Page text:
Tish was deep in thought as she hastened along Coleton Creek Way on her way back to the lifestyle center. Meeting Zadie Morris the legendary Zadie Morris, Cosmetic Queen  had led her to reflect upon her childhood. The long, sweet summer evenings when her mother, dressed in her best Saturday Night Fever disco attire would apply a coat of glossy coral Zadie lipstick and leave Tish in the care of her grandparents for the night and, if it were a weekend, part of the following morning.

Sundays spent at her grandparents’ house were the days Tish loved best. Waking to the smell of coffee, Tish would get dressed, pad downstairs, and meet her grandfather in the kitchen, where they’d both enjoy a ‘cup of joe’ his milk and no sugar, hers all milk and a tablespoon of sweetened brewed coffee. Upon drinking their respective beverages, grandfather and granddaughter would gather the week’s stale, leftover bread pieces into a resealable plastic bag, buckle themselves into the cream colored 1978 Buick LeSabre sedan parked in the driveway, and drive to the local duck pond. Once the bread was gone and the avian population of the pond was carb-filled and content, Tish and her grandfather would then travel to their favorite bakery for rolls and pastries for the morning breakfast.

Post-breakfast meant the dull routine of church, followed by Sunday lunch. Years later, after her grandfather had passed away, Tish’s grandmother, her faith in God and will to live eroded, would do away with church entirely. But Sunday lunch, invariably in the form of a stringy old roasting hen and overcooked vegetables, always prevailed.

After the lunch dishes had been washed and put away came the highlight of the weekend – the Sunday drive. For Tish’s grandfather, who had been raised in a coldwater flat in New York City during the Great Depression, the Sunday drive was an opportunity to show the world that the grimy kid from the Bowery had achieved the American dream. For Tish’s grandmother, who stayed home and tended to household chores and yard work, the Sunday drive was a chance to switch out her housecoat for a colorful dress, apply a few pats of Emeraude dusting powder, and swipe on her favorite shell pink Zadie lipstick.

For Tish, those halcyon afternoons were the only part of the week where her nuclear family and her extended family combined. There, in the giant backseat of the Century, she’d start sing-alongs, enjoy the scenery outside the open windows, play ‘I Spy’, and laugh.

A car drove past, snapping Tish back into the present day. She had lost so much since those untroubled, sun dappled days. A grandfather. A grandmother. A mother. A marriage. A home.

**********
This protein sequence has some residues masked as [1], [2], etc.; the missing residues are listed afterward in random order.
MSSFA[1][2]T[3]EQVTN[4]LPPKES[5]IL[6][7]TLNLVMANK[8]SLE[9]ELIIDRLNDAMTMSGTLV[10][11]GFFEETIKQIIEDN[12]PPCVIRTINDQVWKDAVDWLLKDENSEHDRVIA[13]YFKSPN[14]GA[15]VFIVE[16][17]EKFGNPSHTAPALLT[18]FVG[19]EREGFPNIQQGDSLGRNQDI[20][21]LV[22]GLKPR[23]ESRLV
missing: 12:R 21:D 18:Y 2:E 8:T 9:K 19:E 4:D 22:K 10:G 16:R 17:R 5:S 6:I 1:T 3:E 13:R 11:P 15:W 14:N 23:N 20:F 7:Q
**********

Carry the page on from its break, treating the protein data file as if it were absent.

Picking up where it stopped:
Tish blinked back her tears and drew a deep breath. There was no use in dwelling upon the past. It was the present and future that mattered and Tish’s future looked very bright, indeed, unless she failed to meet the Coleton Creek Garden Club’s expectations.

And there was a growing chance she might. There were still chickens to poach and shred, sandwich fillings to prepare, and several hot beverage dispensers to wash and sterilize. The workload awaiting Tish bordered on daunting, yet Sloane Shackleford’s murder was making it increasingly difficult to concentrate on catering, recipes, and mundane kitchen tasks.

Was someone at Coleton Creek responsible for Shackleford’s death? As Tish learned of motive after motive on the part of Coleton Creek’s residents, it seemed exceedingly likely. She recalled Susannah Hilton’s account of Shackleford’s harassment and both Pepper Aviero’s and Callie Collingsworth’s final, vulgar assessment of the man as a bastard. Had Shackleford been taken down by a vengeful woman? Or maybe even two? The scenario Zadie Morris suggested was not outside the realm of possibility.

Or had Shackleford met his fate at the hands of one of the gardeners from whom he snatched victory? Both Orson Baggett and Wren Harper seemed confident that Shackleford’s presence was the only thing standing between them and the best garden trophy.

And then there was the suspicious screaming match between Shackleford and the Knoblochs. Why did Shackleford bring a bag of construction materials to the meeting? Did he know something scandalous about the Knoblochs? And what, if anything, did the Knoblochs know about Shackleford?

THE GARDEN CLUB MURDER is available now in the UK and from 1 September in the US! Read more here.